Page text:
As the election drama renewed optimism among voters disgusted with the Bush era, there was an unfortunate side effect: the war in Iraq seemed to disappear from the headlines. Perhaps it was public exhaustion over a war that is nearing the end of its fifth year, or the unwillingness of Democratic leaders and candidates to keep pressing their call for an end to the occupation. Perhaps it was the White House's orchestrated "Petraeus moment" in September and the temporary decline in violence in Iraq that led politicians and media to put the war on the back burner. Meanwhile, Democrats were slow to confront another conflagration--the tottering economy. We now face the prospect of an election-year recession on top of a disastrous and costly war.
Some voters feel that one or the other crisis demands the higher priority: the war or the rapidly deteriorating economy. We believe both are top priorities. These twin disasters are linked in practical necessity and as a stark expression of America's weakened condition. One reason Washington is so ill equipped to deal aggressively with recession is that it has spent so lavishly on a war that should never have been fought in the first place. How does government turn around a shrinking economy when it already blew its wad on Iraq? Indeed, the linkage poses discomforting questions for Democrats as well as Republicans.
Two years ago Nobel Prize-winning economist Joseph Stiglitz estimated that the war may ultimately consume $2 trillion--now much closer to standard projections than the $200 billion estimate the Bush crowd originally scoffed at. Last year the Democratic Congress took up the fight to end the war, but most Democrats, fearing the accusation that they would be "abandoning the troops," shied away from using their power to curb or cut off war spending. This is a shame, since the war continues to drain desperately needed resources. The projected cost of the war for fiscal year 2008 is $156 billion, which, according to the National Priorities Project, is enough to provide healthcare for 44 million Americans (only slightly less than the total number without healthcare); or to build 1.2 million new housing units; or to provide 161 million homes with renewable energy.
If this war drifts out of sharp focus, there will be dire consequences for the next President. The Defense Secretary and the Chairman of the Joint Chiefs of Staff are beating the drum for fat military budgets, even as Iraq's defense minister announced that he expects US troops to play guardian and instructor for Iraqi forces through 2018. Although all the Democratic candidates now reject long-term occupation and have called for withdrawal, among the leading contenders, Barack Obama and Hillary Clinton are unwilling to suggest even modest cuts to our out-of-control military budget. In fact, both call for increasing the size of the military by some 90,000 troops, which would actually increase the budget. John Edwards opposes a troop increase and has called for cutting "wasteful" spending on such programs as missile defense, but he has not called for overall reductions in the military budget.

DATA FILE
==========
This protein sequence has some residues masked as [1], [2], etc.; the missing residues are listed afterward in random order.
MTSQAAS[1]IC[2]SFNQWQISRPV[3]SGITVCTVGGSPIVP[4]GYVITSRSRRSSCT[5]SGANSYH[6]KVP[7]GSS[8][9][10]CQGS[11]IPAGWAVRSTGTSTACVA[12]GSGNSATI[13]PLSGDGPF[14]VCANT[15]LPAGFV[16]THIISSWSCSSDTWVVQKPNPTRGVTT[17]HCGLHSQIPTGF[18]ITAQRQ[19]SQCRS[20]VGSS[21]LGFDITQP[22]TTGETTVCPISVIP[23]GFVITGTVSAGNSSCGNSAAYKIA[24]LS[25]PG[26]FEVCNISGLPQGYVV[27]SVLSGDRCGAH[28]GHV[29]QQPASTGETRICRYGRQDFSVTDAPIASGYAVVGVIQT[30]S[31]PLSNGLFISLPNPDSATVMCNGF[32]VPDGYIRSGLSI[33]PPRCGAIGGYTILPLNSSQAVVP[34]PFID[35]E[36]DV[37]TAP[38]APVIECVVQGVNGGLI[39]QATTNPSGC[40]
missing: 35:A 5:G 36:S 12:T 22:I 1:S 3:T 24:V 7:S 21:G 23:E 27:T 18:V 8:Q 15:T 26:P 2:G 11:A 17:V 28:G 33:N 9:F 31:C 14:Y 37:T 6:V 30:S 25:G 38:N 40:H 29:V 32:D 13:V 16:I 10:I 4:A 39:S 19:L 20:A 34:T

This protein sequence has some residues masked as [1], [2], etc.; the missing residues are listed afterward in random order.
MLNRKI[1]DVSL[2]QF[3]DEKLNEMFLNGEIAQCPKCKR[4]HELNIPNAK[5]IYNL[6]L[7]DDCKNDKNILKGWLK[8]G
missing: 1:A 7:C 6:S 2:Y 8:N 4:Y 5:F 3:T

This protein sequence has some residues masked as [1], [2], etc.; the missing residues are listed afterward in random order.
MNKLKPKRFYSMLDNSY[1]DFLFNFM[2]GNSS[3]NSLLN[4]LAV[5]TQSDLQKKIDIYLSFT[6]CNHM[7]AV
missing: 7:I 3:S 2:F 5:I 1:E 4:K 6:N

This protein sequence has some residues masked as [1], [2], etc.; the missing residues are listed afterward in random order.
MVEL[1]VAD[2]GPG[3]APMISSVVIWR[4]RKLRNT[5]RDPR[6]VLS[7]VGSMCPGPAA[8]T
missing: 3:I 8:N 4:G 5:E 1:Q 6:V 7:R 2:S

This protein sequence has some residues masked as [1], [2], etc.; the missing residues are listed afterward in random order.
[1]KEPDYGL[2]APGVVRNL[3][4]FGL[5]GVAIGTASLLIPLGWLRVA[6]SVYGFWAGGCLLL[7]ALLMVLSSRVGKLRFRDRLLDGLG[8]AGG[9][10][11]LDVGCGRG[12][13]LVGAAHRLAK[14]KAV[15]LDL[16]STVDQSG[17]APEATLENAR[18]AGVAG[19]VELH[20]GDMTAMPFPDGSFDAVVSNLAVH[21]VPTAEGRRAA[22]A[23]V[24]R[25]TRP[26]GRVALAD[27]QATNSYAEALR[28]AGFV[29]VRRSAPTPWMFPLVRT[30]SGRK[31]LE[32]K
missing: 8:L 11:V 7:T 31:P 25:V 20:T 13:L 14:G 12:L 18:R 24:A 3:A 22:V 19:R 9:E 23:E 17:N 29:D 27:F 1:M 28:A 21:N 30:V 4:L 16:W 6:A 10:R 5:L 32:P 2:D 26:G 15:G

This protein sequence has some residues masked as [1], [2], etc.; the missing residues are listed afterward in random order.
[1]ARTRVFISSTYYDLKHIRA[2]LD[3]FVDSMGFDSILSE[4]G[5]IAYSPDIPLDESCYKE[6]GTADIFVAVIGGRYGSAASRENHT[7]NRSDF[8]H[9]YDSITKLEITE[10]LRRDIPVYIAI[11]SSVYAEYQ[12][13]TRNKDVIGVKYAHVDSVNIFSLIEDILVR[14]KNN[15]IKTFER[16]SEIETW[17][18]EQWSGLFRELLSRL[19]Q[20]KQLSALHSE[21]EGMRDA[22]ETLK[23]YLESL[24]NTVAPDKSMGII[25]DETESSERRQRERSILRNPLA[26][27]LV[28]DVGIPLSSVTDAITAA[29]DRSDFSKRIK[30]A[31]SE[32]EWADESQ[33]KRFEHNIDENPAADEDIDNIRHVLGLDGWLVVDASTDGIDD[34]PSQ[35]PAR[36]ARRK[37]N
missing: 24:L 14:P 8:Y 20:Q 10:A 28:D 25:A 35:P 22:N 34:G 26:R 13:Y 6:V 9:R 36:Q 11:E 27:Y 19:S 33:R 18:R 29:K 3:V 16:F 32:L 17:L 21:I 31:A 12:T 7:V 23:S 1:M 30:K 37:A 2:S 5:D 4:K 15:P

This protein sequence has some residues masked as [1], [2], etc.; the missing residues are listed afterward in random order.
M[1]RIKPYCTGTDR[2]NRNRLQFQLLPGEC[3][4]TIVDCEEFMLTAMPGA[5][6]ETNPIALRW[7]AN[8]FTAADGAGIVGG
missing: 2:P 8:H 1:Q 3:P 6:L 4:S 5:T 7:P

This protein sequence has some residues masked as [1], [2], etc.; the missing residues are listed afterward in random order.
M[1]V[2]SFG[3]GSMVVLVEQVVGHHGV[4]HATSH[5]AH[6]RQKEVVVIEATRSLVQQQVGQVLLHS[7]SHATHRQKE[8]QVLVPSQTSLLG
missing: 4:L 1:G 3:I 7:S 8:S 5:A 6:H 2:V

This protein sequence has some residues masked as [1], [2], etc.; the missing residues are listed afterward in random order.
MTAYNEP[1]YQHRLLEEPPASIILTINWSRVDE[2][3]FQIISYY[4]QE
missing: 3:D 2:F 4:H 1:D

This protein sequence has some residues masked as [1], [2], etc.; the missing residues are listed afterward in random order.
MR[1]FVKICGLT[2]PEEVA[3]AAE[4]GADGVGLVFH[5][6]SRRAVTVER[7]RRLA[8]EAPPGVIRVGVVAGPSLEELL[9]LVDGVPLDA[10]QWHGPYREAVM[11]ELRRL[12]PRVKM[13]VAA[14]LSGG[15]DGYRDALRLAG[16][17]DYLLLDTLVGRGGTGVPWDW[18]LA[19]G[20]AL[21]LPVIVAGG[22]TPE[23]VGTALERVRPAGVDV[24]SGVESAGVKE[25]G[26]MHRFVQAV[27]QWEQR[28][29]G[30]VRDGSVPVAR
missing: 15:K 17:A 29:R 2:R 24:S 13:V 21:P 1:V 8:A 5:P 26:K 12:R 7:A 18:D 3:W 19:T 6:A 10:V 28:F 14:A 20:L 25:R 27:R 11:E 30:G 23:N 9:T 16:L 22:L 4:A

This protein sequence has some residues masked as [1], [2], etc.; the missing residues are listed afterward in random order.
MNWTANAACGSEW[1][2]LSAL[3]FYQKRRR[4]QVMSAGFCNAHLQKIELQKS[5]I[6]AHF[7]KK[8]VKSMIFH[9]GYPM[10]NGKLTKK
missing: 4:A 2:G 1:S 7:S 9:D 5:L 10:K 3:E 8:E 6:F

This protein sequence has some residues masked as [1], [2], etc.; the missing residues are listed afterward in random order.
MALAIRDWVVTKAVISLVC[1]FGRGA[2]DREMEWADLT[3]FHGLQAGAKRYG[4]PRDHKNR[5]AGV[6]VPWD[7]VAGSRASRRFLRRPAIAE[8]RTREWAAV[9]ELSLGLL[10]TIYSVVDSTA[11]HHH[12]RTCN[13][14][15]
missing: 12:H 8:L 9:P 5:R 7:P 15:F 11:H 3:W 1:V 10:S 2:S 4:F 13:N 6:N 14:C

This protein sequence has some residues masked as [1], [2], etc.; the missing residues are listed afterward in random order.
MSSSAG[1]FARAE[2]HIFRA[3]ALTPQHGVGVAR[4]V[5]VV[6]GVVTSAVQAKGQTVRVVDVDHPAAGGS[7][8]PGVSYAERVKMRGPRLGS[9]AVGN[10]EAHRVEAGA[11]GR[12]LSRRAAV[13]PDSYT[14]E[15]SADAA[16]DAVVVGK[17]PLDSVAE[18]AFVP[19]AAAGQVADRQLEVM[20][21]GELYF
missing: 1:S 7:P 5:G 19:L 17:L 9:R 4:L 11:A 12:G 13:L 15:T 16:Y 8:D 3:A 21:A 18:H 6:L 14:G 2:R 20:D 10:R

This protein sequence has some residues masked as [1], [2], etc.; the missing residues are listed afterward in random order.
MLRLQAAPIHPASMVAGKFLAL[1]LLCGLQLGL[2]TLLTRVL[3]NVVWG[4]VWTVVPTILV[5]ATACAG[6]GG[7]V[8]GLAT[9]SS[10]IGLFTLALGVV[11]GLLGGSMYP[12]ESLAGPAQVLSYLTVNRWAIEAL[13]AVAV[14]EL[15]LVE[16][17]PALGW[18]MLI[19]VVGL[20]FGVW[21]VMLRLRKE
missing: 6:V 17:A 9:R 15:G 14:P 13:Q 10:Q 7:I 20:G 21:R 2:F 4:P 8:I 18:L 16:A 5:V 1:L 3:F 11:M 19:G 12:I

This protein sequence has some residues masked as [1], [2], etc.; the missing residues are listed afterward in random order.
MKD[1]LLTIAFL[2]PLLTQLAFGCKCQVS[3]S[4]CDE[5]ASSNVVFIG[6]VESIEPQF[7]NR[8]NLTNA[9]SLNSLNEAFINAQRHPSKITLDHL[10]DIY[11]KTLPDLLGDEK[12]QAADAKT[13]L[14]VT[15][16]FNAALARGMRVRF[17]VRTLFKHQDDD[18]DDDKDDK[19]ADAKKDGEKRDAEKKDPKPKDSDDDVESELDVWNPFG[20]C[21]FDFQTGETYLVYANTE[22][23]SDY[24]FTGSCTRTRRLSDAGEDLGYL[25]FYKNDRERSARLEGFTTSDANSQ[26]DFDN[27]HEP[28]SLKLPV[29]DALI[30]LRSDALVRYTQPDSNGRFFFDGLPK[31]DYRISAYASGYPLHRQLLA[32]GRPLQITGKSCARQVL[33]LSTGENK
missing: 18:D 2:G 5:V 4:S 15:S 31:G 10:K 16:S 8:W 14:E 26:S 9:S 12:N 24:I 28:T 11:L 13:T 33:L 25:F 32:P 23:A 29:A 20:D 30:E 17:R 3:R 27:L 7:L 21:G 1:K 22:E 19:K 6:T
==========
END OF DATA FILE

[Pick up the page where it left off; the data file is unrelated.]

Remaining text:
The economic crisis has so far been approached hesitantly and without the boldness it demands. The stimulus proposals offered by leading Democrats hover around $100 billion. This is too little. Some authorities in academia and on Wall Street warn that it will take $300 billion to $400 billion in emergency spending to alleviate severe suffering and generate real recovery. Losses from Wall Street's folly are likely to total $900 billion, warns the Levy Economics Institute, a respected think tank. That's an Iraq-class disaster.
This is one of those rare moments when a political party's character is tested. This time the gut check is on two fronts. The "progress" from the surge in Iraq is a manufactured illusion. Our military and diplomatic leaders are conceding failure to achieve the reforms the surge was supposed to make possible. When even top US officials argue for "Iraqi solutions to Iraqi problems," we know the illusions in high places are dying. Democrats--especially the presidential candidates--should continue to lay out their case against the surge's "success" and argue this to the voters. (Some Bush Administration officials and their necon cheering section have applauded the new Iraqi de-Baathification law as a crucial step forward and a vindication of the surge strategy. But both Shiites and Sunnis familiar with the law say it could be even more restrictive than the old one, and thus stoke further sectarian tensions.)
Washington can help most by not only ending the occupation of Iraq but by accelerating diplomatic negotiations and involving all regional players in working toward a solution there, as well as by increasing aid to the millions of war refugees.
As the economy deteriorates, Democrats have a golden opportunity, since the Republicans--still obsessed with making permanent their tax cuts for the wealthy--are not offering anything close to what's needed. Leading Congressional Democrats as well as the presidential contenders must demonstrate convincingly how government can be a powerful instrument for the common good. If the twin disasters deepen, they will not be insulated from blame by making halfhearted deals with George W. Bush.